Tag Archives: Politics

Political Rant: Ayers Is a Phony Issue.

It’s been difficult to concentrate on anything this week, with both the presidential campaign and the global economy teetering on the edge of the abyss.  I had been pretty successful until a few weeks ago in keeping some distance from political and financial news, with the exception of watching the conventions and debates.  In the last couple of weeks, though, McCain and Palin — Palin especially — and their surrogates have been whipping up their supporters into a strange frenzy.  I was glad to see McCain back away from it on Friday, telling his audience that Obama is a decent man with whom McCain has many fundamental disagreements.

McCain and Palin continue to bang away at the “Obama pals around with domestic terrorists” meme, however, arguing that Obama’s associations with University of Illinois professor and former leader of the Weather Underground William Ayers demonstrate something important about Obama’s patriotism or judgment.  Obama denies any meaningful connection with Ayers, and The New York Times ran a long piece recently, concluding that there isn’t, and never was, much of a relationship between Obama and Ayers, but McCain and Palin keep coming back to it.

There isn’t any more support for the allegations now than there was when the Times wrote its story, but it’s still out there.  The Daily Beast, former Vanity Fair editor Tina Brown’s latest project and my new favorite news and commentary aggregator, has unfortunately had it as its lead story the entire weekend, giving the claims far more credibility than they’re worth, with blurbs that are mostly skeptical of the Obama’s explanations and the Times story.  The pundits quoted don’t actually have any facts to share, they just try to poke holes in Obama’s version as backed up by the Times.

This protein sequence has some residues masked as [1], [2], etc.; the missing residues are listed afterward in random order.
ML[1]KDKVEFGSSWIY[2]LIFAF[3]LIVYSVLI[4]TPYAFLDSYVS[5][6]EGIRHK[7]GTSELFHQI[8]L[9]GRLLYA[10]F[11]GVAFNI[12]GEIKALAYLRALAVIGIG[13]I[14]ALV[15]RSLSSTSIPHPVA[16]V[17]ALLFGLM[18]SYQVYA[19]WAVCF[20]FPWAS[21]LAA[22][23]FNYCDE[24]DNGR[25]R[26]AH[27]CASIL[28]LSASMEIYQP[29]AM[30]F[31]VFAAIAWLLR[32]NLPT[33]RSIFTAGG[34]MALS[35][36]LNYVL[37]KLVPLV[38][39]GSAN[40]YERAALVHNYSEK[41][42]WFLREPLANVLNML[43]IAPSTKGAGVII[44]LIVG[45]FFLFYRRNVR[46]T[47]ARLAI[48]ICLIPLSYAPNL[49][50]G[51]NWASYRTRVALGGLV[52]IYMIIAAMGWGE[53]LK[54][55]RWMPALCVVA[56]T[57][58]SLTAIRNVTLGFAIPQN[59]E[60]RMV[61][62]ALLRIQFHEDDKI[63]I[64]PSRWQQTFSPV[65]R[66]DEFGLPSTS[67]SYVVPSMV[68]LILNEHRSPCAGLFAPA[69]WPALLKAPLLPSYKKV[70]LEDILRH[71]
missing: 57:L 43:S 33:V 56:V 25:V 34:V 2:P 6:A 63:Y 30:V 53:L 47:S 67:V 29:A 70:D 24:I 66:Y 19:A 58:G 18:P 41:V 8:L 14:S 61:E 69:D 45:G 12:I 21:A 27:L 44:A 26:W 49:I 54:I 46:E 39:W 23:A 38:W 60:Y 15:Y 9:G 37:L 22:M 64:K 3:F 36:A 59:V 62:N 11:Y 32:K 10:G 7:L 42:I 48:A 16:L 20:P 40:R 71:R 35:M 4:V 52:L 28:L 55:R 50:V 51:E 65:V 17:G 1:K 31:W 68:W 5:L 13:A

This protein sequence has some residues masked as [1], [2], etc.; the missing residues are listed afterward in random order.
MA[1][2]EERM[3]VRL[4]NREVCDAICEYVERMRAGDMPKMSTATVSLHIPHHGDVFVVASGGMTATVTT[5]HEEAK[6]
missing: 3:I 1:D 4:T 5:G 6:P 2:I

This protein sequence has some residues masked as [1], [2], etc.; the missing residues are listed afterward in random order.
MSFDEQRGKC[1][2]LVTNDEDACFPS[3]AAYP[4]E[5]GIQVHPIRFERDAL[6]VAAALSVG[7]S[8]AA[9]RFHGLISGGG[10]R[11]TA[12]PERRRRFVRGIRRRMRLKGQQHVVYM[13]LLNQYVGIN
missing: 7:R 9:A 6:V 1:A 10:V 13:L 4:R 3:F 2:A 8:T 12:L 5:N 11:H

The Daily Beast would do well to add a link to today’s Chicago Sun-Times.  There’s a good story, based on work done by FactCheck.org, showing that the alleged relationship between Obama and Ayers consists of a couple of common board memberships, a small fund raiser in 1995, and a $200 donation in 2001.  Ayers was never convicted of anything, and doesn’t appear to have ever actually hurt anyone.  Sure, he could have hurt someone, and I’m not condoning what he admits to having done, but let’s be serious about this:  compare Obama’s tenuous association with a guy who is now generally considered non-toxic (he’s a state employee, for Pete’s sake) with Palin’s support of a group that advocates Alaska’s secession from the Union:


Safety, Prosperity, Peace, and Drill, Baby, Drill: The GOP Convention Is Finally Over.

I’m starting this as McCain is giving his speech — a protester just threw off his opening.

Another protester.

And another one.

Who’s the dumbass who gave these people credentials?  The Republicans can’t even run their own convention, how are we supposed to trust them to run the country?

Strangely, I was not roused by McCain’s speech.  I expected to be typing a vituperative rant during the entire thing, but honestly, he hasn’t said anything that makes me really angry.  A little misrepresentation of Obama’s positions here, a few gratuitous slaps at unions there, but … whatever.  So far, the most annoying thing he’s said is to repeat his party’s ridiculous insistence that we can drill our way to energy independence, leading to another round of “Drill, Baby, Drill” chants from the delegates.

There was some good stuff about how, as a former navy officer from a navy family, he hates war and wants most of all to work for peace.  More about his very impressive personal story, of course, but the rest of the speech was reheated, leftover GOP talking points, not delivered terribly well.